Severe Neuropsychiatric Outcomes Following Discontinuation of Long-Term Glucocorticoid Therapy: A Cohort Study

Article Abstract

Background: It has been estimated that, at any point in time, about 1% of the general adult population of the United Kingdom is receiving long-term (ie, ≥ 3 months) oral glucocorticoid therapy. These patients may develop neuropsychiatric disorders when the drug is discontinued.

Method: Data were obtained for all adult patients registered from January 1, 1990, through December 31, 2008, at UK general practices that were contributors to The Health Improvement Network database. Data from 21,995 adult patients who had been exposed to long-term oral glucocorticoids and who had discontinued the drugs after an exposure ranging from 1 to 3 years were analyzed. The within-person incidence rate ratios (IRRs) for Read codes and/or prescriptions for depression, delirium/confusion, mania, panic disorders, and suicide or suicide attempt during the withdrawal period were estimated using a self-controlled case series methodology. The predictors of the outcomes were ascertained using Cox proportional hazards models.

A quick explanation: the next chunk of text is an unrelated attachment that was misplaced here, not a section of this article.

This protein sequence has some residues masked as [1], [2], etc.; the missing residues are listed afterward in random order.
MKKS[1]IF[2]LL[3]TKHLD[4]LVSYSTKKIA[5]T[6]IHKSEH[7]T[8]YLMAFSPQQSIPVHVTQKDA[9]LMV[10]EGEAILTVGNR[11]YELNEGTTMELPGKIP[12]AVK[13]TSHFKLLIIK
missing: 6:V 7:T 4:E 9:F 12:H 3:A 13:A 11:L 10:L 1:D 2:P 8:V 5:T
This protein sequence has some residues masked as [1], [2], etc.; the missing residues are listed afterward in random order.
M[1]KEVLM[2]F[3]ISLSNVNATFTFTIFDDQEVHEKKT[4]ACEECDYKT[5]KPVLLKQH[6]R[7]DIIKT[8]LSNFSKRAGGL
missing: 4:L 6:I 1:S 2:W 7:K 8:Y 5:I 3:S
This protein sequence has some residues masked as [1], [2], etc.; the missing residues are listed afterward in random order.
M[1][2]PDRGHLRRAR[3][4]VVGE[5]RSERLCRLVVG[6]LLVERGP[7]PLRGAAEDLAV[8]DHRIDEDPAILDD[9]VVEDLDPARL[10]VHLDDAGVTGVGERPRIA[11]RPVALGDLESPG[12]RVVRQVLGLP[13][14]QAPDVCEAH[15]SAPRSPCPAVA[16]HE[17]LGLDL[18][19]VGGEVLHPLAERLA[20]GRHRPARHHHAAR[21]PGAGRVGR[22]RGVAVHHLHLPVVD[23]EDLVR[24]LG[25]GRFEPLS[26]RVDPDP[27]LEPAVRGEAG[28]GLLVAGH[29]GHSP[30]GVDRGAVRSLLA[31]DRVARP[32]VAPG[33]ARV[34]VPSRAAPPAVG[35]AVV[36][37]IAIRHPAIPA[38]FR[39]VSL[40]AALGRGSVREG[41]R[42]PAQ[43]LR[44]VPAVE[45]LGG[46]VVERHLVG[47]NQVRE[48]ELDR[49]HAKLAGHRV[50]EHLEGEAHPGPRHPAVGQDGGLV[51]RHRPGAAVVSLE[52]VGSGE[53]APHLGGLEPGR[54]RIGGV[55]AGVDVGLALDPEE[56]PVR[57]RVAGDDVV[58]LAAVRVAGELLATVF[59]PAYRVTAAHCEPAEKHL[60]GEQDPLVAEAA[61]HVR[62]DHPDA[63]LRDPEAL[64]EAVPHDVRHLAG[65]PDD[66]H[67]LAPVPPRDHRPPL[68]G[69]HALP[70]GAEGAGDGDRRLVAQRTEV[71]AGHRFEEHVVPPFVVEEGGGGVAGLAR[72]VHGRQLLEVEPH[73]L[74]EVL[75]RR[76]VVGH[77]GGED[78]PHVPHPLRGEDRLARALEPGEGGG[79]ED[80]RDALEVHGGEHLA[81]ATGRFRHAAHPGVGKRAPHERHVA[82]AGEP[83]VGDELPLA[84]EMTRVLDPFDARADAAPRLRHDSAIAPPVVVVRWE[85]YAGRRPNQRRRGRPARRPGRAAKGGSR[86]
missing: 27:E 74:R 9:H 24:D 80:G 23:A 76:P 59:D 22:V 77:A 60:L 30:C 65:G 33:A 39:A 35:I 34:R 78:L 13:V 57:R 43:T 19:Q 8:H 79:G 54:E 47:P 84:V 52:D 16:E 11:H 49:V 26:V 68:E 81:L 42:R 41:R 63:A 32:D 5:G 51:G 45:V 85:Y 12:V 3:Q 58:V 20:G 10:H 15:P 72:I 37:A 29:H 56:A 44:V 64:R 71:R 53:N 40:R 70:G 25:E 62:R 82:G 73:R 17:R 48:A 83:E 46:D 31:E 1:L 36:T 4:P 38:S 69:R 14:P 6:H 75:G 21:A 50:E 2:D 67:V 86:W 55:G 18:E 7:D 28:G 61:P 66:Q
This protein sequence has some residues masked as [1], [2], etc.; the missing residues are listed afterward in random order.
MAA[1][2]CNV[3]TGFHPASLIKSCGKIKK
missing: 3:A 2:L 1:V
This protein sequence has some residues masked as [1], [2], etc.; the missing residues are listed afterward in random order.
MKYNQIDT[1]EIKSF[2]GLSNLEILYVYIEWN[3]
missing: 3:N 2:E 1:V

Results: The risk of depression (IRR = 1.13; 95% CI, 1.00-1.28; P = .04) and of delirium/confusion (IRR = 2.67; 95% CI, 1.96-3.63; P < .001) was significantly higher during the discontinuation period compared to a reference period defined as ranging from 5 to 3 months before the drug cessation. Older people were at higher risk of delirium/confusion. The use of long-acting glucocorticoids was associated with a higher risk of both depression (adjusted hazard ratio [HR] = 1.92; 95% CI, 1.07-3.46) and delirium/confusion (adjusted HR = 4.96; 95% CI, 2.60-9.49) during the withdrawal period.

Conclusions: Discontinuation of long-term glucocorticoid therapy is associated with an increased risk of both depression and delirium/confusion. People treated with long-acting glucocorticoids are particularly at risk.

J Clin Psychiatry 2013;74(4):e281-e286

Submitted: July 21, 2012; accepted December 19, 2012 (doi:10.4088/JCP.12m08034).

Corresponding author: Laurence Fardet, MD, PhD, Service de Médecine Interne, Hôpital Saint-Antoine, 184 rue du Fbg Saint Antoine, 75012 Paris, France (laurence.fardet@sat.aphp.fr).

Volume: 74

Quick Links: Neurologic and Neurocognitive , Neurology

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